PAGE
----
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Joel Allen Battle
Nickname Grandpa, Grand Old Man
Born September 19, 1811
Died August 23, 1872
Place of birth Davidson County, Tennessee
Place of death Tennessee
Place of burial Davidson County, Tennessee
Allegiance Flag of the Confederate States of America (1863–1865).svg Confederate States of America
Service/branch Battle flag of the Confederate States of America.svg Confederate States Army
Years of service 1861-1863 C.S.A.
Rank 35px Brigadier General
Unit Tennessee 1861 proposed.svg 20th Tennessee Infantry
Battles/wars Second Seminole War, American Civil War
- Battle of Mill Springs
-Battle of Shiloh
Other work slave owner, landowner

Early lifeEdit

Joel Allen Battle was born in Davidson County, Tennessee. He became an orphan at an early age, but despite this became a very rich man under the slavery system economics of Tennessee. By 19 years old, he married Sarah Searcy who gave birth to his first son William. Sarah died two years after giving birth.

Military lifeEdit

Battle, now a widow, raised a company for the Second Seminole War in Cane Ridge. By 1835, Joel Allen Battle was promoted to Brigadier General of the Tennessee State Guard then known as the Tennessee Militia. Battle eventually remarried to Adeline Sanders Mosley, and had 7 children. He was also elected to the Tennessee General Assembly becoming a popular Whig. During April 1861, Joel Battle started an infantry company in Nolensville, Tennessee which he named the Zollicoffer Guards, paying respect to Felix Zollicoffer who he had fought with in the Second Seminole War. The company was amalgamated into the 20th Tennessee Infantry under control of his good friend Felix Zollicoffer, and Battle was now a colonel working directly underneath him. During the Battle of Mill Springs not only was his friend Zollicoffer killed, but also his son Joel jr. was wounded in action. In the Battle of Shiloh, Battle was wounded in battle and lost two of his sons, Joel jr. and William. He was captured looking for the bodies of his sons, William's body was never found and Joel jr. was discovered by a Union burial detail who happened to be classmates of his from Miami University.[1] After capture, the demoralized Battle was brought to Johnson's Island, effectively ending his career in the military.[2]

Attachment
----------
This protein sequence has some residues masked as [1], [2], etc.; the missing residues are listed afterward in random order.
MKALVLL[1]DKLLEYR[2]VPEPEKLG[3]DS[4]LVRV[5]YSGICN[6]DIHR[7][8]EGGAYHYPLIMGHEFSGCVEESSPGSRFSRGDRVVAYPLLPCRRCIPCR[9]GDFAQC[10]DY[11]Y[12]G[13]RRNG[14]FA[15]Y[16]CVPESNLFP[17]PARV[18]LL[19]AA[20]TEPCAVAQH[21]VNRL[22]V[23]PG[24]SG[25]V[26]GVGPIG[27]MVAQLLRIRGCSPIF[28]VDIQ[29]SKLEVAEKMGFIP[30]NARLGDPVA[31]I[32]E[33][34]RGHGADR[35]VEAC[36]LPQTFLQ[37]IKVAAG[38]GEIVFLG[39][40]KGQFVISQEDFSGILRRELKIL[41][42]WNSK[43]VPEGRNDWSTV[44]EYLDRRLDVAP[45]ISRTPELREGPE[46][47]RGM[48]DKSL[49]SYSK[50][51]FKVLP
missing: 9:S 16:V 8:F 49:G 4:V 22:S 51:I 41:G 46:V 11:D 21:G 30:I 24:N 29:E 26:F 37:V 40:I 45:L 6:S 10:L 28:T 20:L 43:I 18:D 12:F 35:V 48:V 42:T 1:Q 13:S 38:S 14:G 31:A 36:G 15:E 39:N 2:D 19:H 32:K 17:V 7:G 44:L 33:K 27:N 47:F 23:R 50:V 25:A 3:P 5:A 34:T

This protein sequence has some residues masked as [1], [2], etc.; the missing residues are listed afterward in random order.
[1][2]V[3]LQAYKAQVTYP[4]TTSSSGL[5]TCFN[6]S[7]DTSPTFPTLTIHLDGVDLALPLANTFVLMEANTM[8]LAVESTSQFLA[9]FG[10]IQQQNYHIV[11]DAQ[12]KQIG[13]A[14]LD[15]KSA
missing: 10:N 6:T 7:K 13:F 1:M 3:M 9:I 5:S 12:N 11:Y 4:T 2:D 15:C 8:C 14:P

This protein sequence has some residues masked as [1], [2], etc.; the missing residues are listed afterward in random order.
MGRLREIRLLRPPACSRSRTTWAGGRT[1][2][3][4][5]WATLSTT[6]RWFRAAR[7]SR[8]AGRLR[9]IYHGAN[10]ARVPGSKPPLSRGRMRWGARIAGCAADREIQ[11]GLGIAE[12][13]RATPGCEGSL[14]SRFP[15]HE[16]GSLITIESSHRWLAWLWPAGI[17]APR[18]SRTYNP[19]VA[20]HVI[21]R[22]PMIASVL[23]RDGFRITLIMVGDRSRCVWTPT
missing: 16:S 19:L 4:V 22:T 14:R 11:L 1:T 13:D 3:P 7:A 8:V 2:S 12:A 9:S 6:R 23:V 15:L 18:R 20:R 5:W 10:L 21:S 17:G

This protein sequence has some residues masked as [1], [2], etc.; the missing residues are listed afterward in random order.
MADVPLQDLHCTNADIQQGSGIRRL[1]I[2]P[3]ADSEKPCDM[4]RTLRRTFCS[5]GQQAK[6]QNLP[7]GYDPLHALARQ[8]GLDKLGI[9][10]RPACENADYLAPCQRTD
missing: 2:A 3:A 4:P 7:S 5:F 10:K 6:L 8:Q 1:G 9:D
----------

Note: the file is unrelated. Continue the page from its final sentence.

Political careerEdit

After being exchanged, Battle was appointed State treasurer of Tennessee, which he occupied until the end of the Civil War. When his son Frank Battle was captured during the war, he was used as leverage by the Union side to force the return of Captain Shad Harris who was under threat of execution as a spy. Joel Allen Battle relented and the prisoner transfer, which was endorsed by President Lincoln, took place. Battle also had to deal with the arrest and imprisoning of his daughter Fannie along with her friend Harriet Booker in Camp Chase on suspicion of her being a Confederate spy.[3][4] After the war, Battle was appointed superintendent of the State prison which he retained, until his death caused by severe dysentery.[5]

NotesEdit

  1. Groom, Winston (2012). Shiloh, 1862. Washington: National Geographic Society. pp. 140–142. ISBN 9781426208799. http://books.google.ca/books?id=7_9IKUH3OXgC. Retrieved June 6, 2014. 
  2. Kelly, C. Brian (2000). Best Little Ironies, Oddities, and Mysteries of the Civil War. Nashville: Cumberland House Publishing. pp. 170–171. ISBN 1581821166. http://books.google.ca/books?id=Ywxca7MJY9EC. Retrieved June 6, 2014. 
  3. West, Mike (Mar 15, 2009). "The Battle family gave its all for the CSA". Murfreesboro: The Murfreesboro Post. http://www.murfreesboropost.com/the-battle-family-gave-its-all-for-the-csa-cms-15895. Retrieved June 6, 2014. 
  4. Frank, Lisa (2013). An Encyclopedia of American Women at War: From the Home Front to the Battlefields. Santa Barbara: ABC-CLIO Publishing. pp. 70–71. ISBN 1598844431. http://books.google.ca/books?id=nn7Dj6qUn6kC. Retrieved June 6, 2014. 
  5. Adkins, Ray (2008). One Foggy Morning in Barbourville, Kentucky. Kentucky: Createspace. pp. 14–20. ISBN 1438263384. http://books.google.ca/books?id=Ne6EoHA5vBkC. Retrieved June 6, 2014. 

See alsoEdit

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